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Communications of the ACM

Inside Risks: Voting Automation (early and Often?)


Computerization of manual processes often creates opportunities for social risks, despite decades of experience. This is clear to everyone who has waded through deeply nested telephone menus and then been disconnected. Electronic voting is an area where automation seems highly desirable but fails to offer significant improvements over existing systems, as illustrated by the following examples.

Back in 1992, when I wrote here [5] about computerized vote tabulation, a $60 million election system intended for purchase by New York City had come under scrutiny. Although the system had been custom-designed to meet New York's stringent and extensive criteria, numerous major flaws (particularly those related to secure operations) were noted during acceptance testing and review by independent examiners. New York withheld its final purchase approval and legal wranglings ensued. This summer, the contract was finally cancelled, with New York agreeing to pay for equipment and services it had received; all lawsuits were dropped, thus ending a long and costly process without replacing New York's bulky arsenal of mechanical lever machines.

Given New York's lack of success in obtaining a secure, accurate, reliable voting system, built from the ground up, operating in a closed network environment, despite considerable time, resources, expertise and expenditures, it might seem preposterous to propose the creation of a system that would enable "the casting of a secure and secret electronic ballot transmitted to election officials using the Internet" [3]. Internet security features are largely add-ons (firewalls, encryption), and problems are numerous (denial-of-service attacks, spoofing, monitoring). (See [2, 6].) Yet this does not seem to dissuade well-intentioned officials from promoting the belief that online voting is around the corner, and that it will resolve a wide range of problems from low voter turnout to access for the disabled.

The recent California Task Force report suggested e-voting could be helpful to "the occasional voter who neglects to participate due to a busy schedule and tight time constraints" [3]. Convenient access is a vacuous promise, in that the described authorization process requires pre-election submission of a signed e-voting request, subsequent receipt of a password, instructions, and access software. Clearly, it would be far easier to mail out a conventional absentee ballot that could be quickly marked and returned, rather than requiring each voter to reboot a computer in order to install "a clean, uncorrupted operating system and/or a clean Internet browser" [3].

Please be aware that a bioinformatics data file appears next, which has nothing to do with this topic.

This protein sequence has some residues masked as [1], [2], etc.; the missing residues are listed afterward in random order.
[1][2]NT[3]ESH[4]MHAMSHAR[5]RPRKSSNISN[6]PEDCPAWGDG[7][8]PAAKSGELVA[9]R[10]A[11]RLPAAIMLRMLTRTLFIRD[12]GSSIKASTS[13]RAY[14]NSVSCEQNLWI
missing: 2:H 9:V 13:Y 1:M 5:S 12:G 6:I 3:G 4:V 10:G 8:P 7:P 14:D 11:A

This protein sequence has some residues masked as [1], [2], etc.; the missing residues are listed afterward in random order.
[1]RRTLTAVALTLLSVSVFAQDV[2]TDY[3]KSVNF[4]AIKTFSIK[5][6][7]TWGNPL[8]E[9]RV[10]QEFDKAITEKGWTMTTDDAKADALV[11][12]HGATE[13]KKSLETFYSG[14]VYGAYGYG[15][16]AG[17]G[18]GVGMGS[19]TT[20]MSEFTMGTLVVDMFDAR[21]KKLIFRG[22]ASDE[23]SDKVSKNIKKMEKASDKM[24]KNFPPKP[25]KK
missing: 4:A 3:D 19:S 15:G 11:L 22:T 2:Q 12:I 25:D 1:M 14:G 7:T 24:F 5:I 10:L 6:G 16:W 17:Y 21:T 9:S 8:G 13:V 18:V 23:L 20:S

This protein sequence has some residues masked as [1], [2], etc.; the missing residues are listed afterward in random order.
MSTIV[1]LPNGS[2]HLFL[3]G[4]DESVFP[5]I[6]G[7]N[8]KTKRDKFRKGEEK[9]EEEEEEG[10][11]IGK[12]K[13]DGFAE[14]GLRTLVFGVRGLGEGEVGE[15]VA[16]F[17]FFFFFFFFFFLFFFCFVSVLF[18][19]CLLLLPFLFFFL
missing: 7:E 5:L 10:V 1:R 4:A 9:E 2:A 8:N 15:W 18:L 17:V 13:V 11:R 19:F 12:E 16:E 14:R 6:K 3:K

Countless e-voting dot-coms have materialized recently, each hoping to land lucrative contracts in various aspects of election automation. Purportedly an academic project at Rensselaer Polytechnic Institute, voteauction.com was shut down following threats of legal action for violating New York state election laws [1]. It has since been sold and reopened at an off-shore location where prosecution may be circumventable. Vote-selling combined with Internet balloting provides a powerful way to throw an election to the highest bidder, but this is probably not what election boards have in mind for their modernized systems. The tried-and-true method of showing up to vote where your neighbors can verify your existence is still best used at least until biometric identification is reliable and commonplace.

While jurisdictions rush to obtain new voting systems, protective laws have lagged behind. Neither the Federal Election Commission nor any state agencies have required that computerized election equipment and software comply with existing government standards for secure systems. The best of these, the ISO Common Criteria, addresses matters important to voting such as privacy and anonymity; although it fails to delineate areas in which satisfaction of some requirements would preclude implementation of others, its components should not be ignored by those who are establishing minimum certification benchmarks [4].

Computerization of voting systems can have costly consequences, not only in time and money, but also in the much grander sense of further eroding confidence in the democratic process. "If it ain't broke, don't fix it" might be a Luddite's battle cry, but it may also be prudent where the benefits of automation are still outweighed by the risks.

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References

1. Anderson, M.K. Close vote? You can bid on it (Aug. 17, 2000), and Voteauction bids the dust (Aug. 22, 2000), Wired News.

2. Blaze, M.A. and Bellovin, S.M. Tapping on my network door. Commun ACM 43, 10 (Oct. 2000).

3. California Internet Voting Task Force. A report on the feasibility of Internet voting. January 2000; www.ss.ca.gov/executive/ivote/home.htm.

4. Mercuri, R. Ph.D. dissertation; www.seas.upenn.edu/~mercuri.

5. Mercuri, R. Voting-machine risks. Commun. ACM 35, 11 (Nov. 1992).

6. Weinstein, L. Risks of Internet voting. Commun ACM 43, 6 (Jun. 2000).

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Author

Rebecca Mercuri (mercuri@acm.org) is a member of the computer science faculty at Bryn Mawr College.


©2000 ACM  0002-0782/00/1100  $5.00

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